Is the government about to claw back money from academies to stop cuts in public services?

Francis Gilbert's picture
Councillor Peter Downes delivered a devastating speech at the Anti-Academies Alliance's conference today in which he forensically proved just how muddled the academies programme is. His carefully worked-out calculations, together with the news today that the government is doing a U-turn on its academies funding after the threats of legal action, prove that the academies funding is a state of complete chaos. He's shown how the Department for Education has "top-sliced" local authority budgets in a very crude way and then allocated that money to academies. The problem is that they've miscalculated the amount they've "top-sliced" and given academies too much money, which has meant that LA's don't have enough money for other vital public services such as social services and so forth. Now that there are so many schools wanting to convert to being academies because of the generous "bonus" on offer, the DfE is faced with creating a black hole in local authority finances in order to continue funding academies at the current rate. Downes writes:

"The DfE have recently produced a consultation on the rationale and principles of school funding in which they emphasise, many times, that equitable funding for all types of schools is priority. If this aspiration is to be honoured, urgent measures need to be taken to reduce the Local Authority Central Spend Equivalent Grant (LACSEG) to the correct bonus-free level for 2012-2013, without 'protection'. Some would argue that equity demands that the excess bones for the preceding years should be identified and clawed back."

This comes on top of the news that the government is doing another U-turn and revising its funding formula for academies, after being threatened with legal action by 23 councils this May.
Share on Twitter Share on Facebook

Be notified by email of each new post.


Ian Taylor's picture
Sat, 11/06/2011 - 12:46

Most schools that are applying for Academy status have done so for financial reasons. They have calculated that the extra money they will receive, is greater than the actual cost of the additional services they will need to pay for. Headteachers and their bursars are now very skilled at these sorts of calculations. The financial gain is huge in most cases, and state schools are short of cash. Now we know where this extra money has come from. It is a pity that Michael Gove and his officials are less competent at financial calculations. Although I do not blame schools for choosing to follow the money, it is sad that we are developing education policy using greed as the guiding light. That was no mistake by Michael Gove. He intended to use greed as his method of persuasion, rather than any intellectual argument.

Fiona Millar's picture
Sat, 11/06/2011 - 13:50

The way academy funding has been allocated is pretty scandalous - there are also reports of the DFE ready reckoner simply making the wrong calculations, on which governing bodies are making decisions.

However I would not be hopeful that the transitional protection will be removed, even if there is a need to level out school funding over the next five years. It will be very hard (politically) to take disproportionately large sums from any school's budget, and the DFE has committed to no more than 2% cuts. This means the early converters, who took advantage of the bribes Ian refers to, will continue to benefit, although current and later converters will have some serious thinking to do as they may end up worse off, post conversion,given the small allocations that will now be made to academy converts and the need to purchase services from outside, take on responsibility for pensions etc.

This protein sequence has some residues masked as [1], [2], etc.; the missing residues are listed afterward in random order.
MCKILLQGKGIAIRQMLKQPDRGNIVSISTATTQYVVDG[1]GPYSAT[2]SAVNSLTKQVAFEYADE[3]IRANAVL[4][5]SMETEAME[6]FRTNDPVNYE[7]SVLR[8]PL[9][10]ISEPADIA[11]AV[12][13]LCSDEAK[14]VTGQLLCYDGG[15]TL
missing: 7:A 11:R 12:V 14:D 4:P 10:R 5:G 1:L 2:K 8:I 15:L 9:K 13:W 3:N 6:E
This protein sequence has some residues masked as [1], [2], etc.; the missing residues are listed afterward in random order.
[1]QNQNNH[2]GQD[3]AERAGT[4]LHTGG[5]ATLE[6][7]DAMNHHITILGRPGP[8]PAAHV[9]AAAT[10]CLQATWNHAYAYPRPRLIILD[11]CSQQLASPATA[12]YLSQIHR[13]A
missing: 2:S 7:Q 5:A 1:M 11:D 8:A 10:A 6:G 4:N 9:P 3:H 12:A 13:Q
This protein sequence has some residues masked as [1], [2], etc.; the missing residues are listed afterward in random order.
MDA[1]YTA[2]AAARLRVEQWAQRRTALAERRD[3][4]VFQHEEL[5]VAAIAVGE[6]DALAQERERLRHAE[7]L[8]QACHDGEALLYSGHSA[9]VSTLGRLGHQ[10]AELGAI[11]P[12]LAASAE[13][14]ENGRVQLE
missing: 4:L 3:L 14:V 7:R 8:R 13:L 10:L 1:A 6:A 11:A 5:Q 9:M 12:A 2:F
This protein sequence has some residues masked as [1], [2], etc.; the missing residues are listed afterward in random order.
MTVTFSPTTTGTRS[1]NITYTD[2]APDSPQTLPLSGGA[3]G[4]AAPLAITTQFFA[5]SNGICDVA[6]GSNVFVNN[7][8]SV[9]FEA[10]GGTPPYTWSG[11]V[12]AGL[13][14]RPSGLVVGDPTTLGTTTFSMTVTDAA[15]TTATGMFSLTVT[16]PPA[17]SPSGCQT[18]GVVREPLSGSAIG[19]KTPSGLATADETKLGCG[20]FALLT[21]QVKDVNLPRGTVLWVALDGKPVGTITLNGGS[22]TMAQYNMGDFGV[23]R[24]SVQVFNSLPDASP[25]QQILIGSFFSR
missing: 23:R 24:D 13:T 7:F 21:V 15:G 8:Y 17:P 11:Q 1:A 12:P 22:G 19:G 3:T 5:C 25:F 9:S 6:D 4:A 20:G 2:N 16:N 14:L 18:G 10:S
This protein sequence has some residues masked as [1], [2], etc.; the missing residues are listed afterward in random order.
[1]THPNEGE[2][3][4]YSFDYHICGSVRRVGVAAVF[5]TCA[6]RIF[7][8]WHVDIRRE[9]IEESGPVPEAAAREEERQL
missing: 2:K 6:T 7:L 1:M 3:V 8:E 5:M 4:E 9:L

W Smith's picture
Sat, 11/06/2011 - 14:58

The whole academy , free school utopia championed by Mr Gove is past scandalous. It is criminal. At the moment many parents do not have a clue what is going on behind their own and their children's backs. Many people working within the education system don't either, especially a lot of teachers to busy working hard for their children, on top of having to achieve meaningless targets, to realise that their very profession is being eroded and diminished. Teachers, myself included, need to be able to trust our governments to support and resource our schools, so that we can get on with the day to day hard graft of teaching and learning. Politics and greed are distorting what is and can continue to be a great education system for all.

How to communicate Mr Gove's mess and it's consequences to those not yet part of or aware of the demise of state education is the big question. We are letting him destroy our children's future with a stupidly, ignorant, unfair and bias 'so called' plan and he has the nerve to accuse us of living in the dark ages. The man is leading us into a black hole , you can't get any darker than that!

Paul Atherton's picture
Sun, 12/06/2011 - 11:56


Even though I have an 11 year old currently in a state school in South Wales, I can assure you that nobody had a clue what was going in education for the past 10 years either.

It's only through my recent investigations that I have actually discovered how ludicrously complex the education system has become.

All based on that dreaded word "choice".

I helped the teachers at Bexley Business Academy (Blair's first City Academy School in Kent) not long after it first opened, as the school incorporated their own Television Studio and nobody knew how to use it. Which, was the first time, I was aware of any changes in education and even then it had no bearing on me because there were none in Wales.

As a hard working teacher, currently in the system, when did you notice the complexities and target scoring?

Add new comment

Already a member? Click here to log in before you comment. Or register with us.